White paper on crime 2010 Part2/Chapter6/Section1/7
The Convention on the Transfer of Sentenced Persons was adopted by the Council of Europe in 1983 that provides for the establishment of a system to transfer sentenced foreign nationals to their home country to serve their sentences there. In 2003 Japan acceded to the convention, with the Act on the Transnational Transfer of Sentenced Persons (Act No. 66 of 2002) then being enforced as its implementing legislation. In Asia the Republic of Korea too acceded to the convention in 2005, thus making it possible to transfer sentenced persons between Japan and the Republic of Korea. In 2009, 35 sentenced persons were transferred from Japan, with by nationality nine being of the Netherlands, six of the Republic of Korea, five of the U.S.A., four of the U.K., three of Germany, two each of Israel, Portugal, and Canada, and one each of Norway and Spain. By type of offense 28 were for drug offenses, five for robbery, and one each for arson and Immigration Control Act violation (for persons involved in multiple offenses the offense with the most severe statutory penalty is counted). None were transferred to Japan in 2009 (Source: The Correction Bureau, Ministry of Justice).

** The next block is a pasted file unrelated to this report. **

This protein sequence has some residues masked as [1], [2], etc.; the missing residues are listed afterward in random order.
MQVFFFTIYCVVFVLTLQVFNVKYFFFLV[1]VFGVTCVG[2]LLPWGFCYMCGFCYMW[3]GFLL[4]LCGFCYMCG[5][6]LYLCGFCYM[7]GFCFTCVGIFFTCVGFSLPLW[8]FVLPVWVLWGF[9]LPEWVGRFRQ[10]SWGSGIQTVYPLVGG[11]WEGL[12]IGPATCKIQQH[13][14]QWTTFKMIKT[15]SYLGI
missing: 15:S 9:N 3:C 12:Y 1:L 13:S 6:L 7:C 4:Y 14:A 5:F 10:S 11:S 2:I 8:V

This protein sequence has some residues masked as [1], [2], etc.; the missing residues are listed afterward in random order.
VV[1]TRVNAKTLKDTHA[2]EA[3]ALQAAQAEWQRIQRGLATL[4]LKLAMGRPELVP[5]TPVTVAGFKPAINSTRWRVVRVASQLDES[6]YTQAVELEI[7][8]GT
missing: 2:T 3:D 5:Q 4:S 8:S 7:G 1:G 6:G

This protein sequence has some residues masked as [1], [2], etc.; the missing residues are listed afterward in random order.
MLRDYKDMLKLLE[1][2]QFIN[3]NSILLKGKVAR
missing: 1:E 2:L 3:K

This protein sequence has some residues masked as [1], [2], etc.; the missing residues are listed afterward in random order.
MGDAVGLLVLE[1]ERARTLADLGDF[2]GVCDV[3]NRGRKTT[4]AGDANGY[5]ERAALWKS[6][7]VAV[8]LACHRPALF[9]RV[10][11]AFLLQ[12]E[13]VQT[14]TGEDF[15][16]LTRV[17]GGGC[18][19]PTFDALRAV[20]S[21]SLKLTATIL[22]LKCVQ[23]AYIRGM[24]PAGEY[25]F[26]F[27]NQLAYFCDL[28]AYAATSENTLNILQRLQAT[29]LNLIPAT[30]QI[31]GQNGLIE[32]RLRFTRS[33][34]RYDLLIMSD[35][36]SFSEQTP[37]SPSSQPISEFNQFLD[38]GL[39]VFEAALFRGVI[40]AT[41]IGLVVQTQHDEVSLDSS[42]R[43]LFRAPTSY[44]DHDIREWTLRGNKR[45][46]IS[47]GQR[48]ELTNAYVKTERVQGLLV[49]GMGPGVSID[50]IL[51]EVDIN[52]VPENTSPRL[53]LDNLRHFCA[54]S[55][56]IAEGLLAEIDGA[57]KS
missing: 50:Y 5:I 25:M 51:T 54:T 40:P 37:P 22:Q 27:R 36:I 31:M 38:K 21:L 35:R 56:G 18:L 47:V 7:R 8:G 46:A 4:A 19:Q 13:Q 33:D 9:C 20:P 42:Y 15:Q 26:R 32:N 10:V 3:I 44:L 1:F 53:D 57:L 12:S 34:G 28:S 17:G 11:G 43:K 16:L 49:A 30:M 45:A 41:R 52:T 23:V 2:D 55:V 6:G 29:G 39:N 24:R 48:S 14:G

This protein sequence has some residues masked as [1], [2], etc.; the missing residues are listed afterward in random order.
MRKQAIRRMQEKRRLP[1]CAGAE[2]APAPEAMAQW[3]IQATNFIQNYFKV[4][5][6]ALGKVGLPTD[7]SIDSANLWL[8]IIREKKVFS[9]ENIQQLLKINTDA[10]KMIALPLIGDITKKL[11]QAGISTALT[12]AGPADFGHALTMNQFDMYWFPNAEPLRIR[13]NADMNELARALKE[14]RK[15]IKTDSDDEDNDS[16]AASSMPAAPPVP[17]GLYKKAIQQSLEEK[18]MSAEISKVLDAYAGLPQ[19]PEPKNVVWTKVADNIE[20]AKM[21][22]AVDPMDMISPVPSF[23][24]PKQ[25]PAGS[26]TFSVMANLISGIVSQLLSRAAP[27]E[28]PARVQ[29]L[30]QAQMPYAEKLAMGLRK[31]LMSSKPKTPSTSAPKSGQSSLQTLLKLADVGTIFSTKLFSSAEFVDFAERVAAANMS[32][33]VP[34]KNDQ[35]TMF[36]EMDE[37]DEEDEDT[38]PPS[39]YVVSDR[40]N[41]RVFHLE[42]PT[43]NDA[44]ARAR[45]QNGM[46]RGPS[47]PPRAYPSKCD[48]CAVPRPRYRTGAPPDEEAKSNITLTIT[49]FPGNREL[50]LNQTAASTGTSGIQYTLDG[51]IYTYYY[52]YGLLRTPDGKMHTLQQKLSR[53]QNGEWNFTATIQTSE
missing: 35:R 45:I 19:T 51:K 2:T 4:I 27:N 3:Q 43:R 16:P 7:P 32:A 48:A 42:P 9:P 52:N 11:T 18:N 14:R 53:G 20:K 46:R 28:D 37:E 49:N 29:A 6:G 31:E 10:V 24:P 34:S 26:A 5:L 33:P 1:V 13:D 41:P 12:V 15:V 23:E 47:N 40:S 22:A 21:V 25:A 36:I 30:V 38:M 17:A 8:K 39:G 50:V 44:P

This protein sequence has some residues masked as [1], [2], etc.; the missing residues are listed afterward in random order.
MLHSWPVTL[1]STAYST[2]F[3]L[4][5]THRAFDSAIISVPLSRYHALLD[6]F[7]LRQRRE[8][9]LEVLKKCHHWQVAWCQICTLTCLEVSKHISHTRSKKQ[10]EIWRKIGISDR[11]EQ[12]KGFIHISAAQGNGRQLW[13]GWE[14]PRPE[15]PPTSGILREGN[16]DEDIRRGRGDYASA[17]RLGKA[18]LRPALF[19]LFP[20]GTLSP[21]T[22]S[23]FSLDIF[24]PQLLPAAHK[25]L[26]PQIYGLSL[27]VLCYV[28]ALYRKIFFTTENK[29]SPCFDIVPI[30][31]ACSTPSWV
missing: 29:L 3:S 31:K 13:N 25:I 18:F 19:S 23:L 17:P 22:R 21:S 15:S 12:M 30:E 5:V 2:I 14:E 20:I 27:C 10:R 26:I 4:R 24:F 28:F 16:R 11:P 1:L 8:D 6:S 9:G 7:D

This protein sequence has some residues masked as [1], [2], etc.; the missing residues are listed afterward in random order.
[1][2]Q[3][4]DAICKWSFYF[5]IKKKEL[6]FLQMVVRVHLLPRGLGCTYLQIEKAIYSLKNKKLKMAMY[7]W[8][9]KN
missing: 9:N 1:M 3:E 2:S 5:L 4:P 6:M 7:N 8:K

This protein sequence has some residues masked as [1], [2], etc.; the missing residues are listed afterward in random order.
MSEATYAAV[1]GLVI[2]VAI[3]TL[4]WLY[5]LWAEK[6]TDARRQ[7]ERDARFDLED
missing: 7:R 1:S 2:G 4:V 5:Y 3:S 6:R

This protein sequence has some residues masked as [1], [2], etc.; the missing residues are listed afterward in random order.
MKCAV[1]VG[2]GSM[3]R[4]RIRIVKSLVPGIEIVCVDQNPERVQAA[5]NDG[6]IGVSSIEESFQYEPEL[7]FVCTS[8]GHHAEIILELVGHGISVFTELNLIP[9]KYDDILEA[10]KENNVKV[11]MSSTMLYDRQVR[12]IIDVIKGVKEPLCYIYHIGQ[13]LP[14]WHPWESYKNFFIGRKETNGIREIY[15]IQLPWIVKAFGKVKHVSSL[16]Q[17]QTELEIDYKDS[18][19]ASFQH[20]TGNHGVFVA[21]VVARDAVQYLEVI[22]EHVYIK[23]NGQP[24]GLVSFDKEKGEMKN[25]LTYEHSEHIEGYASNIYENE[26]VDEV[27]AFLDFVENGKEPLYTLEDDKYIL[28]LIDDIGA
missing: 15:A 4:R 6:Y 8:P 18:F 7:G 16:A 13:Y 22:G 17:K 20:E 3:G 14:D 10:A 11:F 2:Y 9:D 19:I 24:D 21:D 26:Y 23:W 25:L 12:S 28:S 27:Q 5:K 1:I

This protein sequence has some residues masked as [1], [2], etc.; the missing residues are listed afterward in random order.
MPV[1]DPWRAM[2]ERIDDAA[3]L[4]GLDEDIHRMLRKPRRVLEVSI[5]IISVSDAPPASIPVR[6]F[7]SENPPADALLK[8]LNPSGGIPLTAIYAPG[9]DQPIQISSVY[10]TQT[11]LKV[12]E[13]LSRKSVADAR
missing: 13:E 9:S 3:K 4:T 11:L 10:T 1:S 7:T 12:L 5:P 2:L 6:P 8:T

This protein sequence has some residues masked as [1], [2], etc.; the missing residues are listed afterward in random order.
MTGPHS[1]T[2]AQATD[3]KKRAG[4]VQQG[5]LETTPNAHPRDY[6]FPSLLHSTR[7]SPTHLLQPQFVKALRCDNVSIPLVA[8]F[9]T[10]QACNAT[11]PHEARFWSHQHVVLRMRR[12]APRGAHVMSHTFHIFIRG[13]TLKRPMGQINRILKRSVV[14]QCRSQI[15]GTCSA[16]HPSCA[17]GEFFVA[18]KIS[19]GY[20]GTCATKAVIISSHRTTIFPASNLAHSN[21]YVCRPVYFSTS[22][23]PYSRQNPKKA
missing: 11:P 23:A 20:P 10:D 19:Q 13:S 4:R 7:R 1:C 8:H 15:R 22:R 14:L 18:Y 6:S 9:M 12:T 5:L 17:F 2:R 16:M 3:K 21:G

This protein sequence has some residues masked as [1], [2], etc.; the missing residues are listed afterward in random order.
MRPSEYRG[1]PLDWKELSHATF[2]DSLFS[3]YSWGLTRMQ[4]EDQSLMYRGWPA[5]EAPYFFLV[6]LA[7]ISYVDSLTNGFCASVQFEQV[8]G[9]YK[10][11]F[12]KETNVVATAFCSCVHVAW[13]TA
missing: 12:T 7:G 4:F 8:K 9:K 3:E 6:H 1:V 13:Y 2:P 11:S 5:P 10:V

As for the countries which are not parties to the Convention, in order to enable transfer of sentenced persons, the Treaty between Japan and the Kingdom of Thailand on the Transfer of Sentenced Persons and on Co-operation in the Enforcement of Sentences (Treaty No. 7 of 2010) came into force on August 28, 2010 and in addition Japan and China have been negotiating the conclusion of a treaty concerning the transfer of sentenced persons.